My colleague reported on a Millennial Research Survey released by Member Intelligence Group a few weeks ago on this blog. The survey report, released in August 2016, outline key findings among the Millennials surveyed about their financial preferences in the state of Michigan.
The report cited an extensive study conducted by the Customer Contact Council several years ago, focused on finding ways to build customer loyalty. The Millennial Research Survey cited this:
In short, the study revealed two important insights:
- Frist, exceeding customer expectations does little to increase loyalty, reducing effort increases loyalty.
- Deliberaly acting on this can reduce expenses, improve service and reduce customer churn.
The theory around this being: the more barriers we remove, and the easier we make it to do business with our bank or credit union, the more loyal our customers become.
Dovetailing on this, the Millennial Research Survey found that a majority (62%) of respondents reported that it was “Very Easy” to do business with their FI and 78% reported that FI as their Primary Financial Institution (PFI).
So, why do we keep chasing after Millennials as if they don’t do business with us? Survey says they do!
The issue with removing barriers to do business is that…it makes it easier to do business. With you. With your competitors. With everyone.
Do you want to try out the latest investment app? It’s easy! Want to see how slick Quicken’s Rocket Mortgage is? That’s easy too!
I don’t disagree with the report on the basis that Millennials have a PFI, and they rate that PFI as “Very Easy” to do business with. It makes sense, and it makes sense that everyone would pick out at least one bank or credit union to identify as their primary. BUT, does being easy to do business with (and/or being identified as a PFI for a customer) automatically correlate to increased loyalty? Hard to tell.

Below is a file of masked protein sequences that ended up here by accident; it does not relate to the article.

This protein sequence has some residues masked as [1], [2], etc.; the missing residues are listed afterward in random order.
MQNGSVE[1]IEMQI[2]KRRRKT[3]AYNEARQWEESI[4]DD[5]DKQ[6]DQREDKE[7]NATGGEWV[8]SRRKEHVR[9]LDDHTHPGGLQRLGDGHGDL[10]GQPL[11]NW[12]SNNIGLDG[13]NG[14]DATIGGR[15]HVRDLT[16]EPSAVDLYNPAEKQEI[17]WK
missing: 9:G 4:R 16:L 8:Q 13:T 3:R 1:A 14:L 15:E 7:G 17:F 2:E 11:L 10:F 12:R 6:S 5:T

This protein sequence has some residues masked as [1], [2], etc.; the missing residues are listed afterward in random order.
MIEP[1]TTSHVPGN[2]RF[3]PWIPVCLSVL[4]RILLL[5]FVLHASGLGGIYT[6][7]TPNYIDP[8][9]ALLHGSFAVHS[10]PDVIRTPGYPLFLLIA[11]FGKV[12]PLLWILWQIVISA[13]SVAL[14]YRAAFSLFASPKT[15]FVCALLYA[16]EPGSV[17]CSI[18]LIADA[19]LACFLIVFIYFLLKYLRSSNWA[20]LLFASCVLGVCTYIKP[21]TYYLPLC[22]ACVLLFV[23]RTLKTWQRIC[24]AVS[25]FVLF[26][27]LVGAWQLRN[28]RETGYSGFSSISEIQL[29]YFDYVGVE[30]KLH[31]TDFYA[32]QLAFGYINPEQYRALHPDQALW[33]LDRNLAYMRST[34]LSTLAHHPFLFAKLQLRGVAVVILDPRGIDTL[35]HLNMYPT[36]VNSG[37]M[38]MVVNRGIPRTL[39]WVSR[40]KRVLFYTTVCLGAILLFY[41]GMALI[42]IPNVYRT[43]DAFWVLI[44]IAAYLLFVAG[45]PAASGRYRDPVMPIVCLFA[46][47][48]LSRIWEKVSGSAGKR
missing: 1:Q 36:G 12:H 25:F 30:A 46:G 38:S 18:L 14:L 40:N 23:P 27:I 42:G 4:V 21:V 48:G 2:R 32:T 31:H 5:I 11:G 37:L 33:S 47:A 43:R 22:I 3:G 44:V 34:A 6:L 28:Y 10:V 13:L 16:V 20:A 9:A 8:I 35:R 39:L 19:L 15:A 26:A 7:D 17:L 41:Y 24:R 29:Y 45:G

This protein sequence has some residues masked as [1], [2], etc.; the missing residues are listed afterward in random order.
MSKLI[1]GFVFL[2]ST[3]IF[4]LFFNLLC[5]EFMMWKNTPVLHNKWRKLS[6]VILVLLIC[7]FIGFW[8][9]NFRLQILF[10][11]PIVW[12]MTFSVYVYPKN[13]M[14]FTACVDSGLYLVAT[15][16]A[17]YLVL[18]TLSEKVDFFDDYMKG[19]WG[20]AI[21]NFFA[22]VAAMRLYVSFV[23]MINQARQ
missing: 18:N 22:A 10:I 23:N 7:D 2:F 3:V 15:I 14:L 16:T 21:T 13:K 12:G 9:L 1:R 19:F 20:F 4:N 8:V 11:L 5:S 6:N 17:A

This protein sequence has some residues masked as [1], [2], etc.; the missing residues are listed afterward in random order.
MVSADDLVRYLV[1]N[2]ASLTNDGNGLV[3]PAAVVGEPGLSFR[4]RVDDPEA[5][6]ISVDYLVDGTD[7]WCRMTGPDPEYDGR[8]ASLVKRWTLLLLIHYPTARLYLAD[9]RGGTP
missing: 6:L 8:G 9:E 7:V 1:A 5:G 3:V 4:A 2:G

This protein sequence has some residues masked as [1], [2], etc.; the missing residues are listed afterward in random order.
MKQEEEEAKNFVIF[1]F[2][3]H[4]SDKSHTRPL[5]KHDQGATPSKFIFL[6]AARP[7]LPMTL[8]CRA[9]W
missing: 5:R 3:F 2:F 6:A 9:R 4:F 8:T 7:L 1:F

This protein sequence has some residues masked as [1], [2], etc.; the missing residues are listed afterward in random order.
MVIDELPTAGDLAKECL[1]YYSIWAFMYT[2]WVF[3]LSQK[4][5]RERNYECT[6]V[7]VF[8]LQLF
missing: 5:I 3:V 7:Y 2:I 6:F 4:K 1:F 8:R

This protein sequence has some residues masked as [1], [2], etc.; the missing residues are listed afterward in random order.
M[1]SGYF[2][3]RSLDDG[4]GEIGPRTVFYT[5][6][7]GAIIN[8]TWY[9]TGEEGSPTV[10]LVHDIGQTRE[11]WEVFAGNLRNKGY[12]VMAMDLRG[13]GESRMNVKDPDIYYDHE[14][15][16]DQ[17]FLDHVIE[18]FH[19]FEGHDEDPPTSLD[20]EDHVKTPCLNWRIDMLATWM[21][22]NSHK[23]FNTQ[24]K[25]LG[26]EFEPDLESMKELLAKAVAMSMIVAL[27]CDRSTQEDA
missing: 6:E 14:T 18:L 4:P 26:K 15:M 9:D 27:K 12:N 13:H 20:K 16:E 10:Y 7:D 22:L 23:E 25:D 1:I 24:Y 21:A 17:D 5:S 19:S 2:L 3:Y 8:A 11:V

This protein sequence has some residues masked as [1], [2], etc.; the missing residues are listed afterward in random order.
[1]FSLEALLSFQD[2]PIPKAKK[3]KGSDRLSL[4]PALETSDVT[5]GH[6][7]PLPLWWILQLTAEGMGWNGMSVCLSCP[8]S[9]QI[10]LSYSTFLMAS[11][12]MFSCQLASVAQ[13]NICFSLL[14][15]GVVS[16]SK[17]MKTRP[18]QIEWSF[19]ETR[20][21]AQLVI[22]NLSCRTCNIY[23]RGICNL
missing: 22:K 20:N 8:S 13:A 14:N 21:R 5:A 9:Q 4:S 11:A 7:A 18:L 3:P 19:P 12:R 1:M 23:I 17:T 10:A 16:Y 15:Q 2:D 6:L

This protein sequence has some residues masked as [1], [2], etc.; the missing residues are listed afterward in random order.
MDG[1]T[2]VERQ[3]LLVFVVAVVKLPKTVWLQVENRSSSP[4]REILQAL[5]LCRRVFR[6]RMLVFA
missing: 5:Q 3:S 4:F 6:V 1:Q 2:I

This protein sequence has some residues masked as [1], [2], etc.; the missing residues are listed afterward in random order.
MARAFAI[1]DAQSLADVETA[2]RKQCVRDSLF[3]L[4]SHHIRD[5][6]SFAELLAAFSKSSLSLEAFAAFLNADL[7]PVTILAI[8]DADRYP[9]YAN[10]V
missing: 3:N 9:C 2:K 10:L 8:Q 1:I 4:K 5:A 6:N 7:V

The definition of financial loyalty is changing and becoming a moving target.
- Your customers may be loyal to you for a particular product or service. You may be the bank of choice when it comes to trusting you with their checking account, a Debit Card that works all of the time, and their cash savings account. However, your customer may not see you as their primary lender or investment advisor. In this marketplace, I think this is okay. Do we want to be everything to every customer? Sure! But if we’re not, that’s okay too.
- Your customers may be loyal to you as long as access is easy. Access comes in many different forms. Branches, ATMs, getting a live person on the phone, a stunningly easy-to-use mobile app. Banks and credit unions all play to their strengths when it comes to creating and promoting access. Most of it depends on who your customers are and what they value the most. Measure loyalty from that customer segment first.
All of this boils down to the importance of persistence in marketing to the Millennial segment (or sub-segments thereof). Find the areas that we believe our bank or credit union can meet their needs better and drive messaging around that more effectively than our competition.
Increased loyalty from the Millennial segment will come as marketing is continually more relevant and automated, meeting their financial needs when they are needed. It will also come as the bank or credit union accepts that loyalty can be measured in varying degrees of success.
What are you doing to drive loyalty at your bank or credit union? Leave us a comment!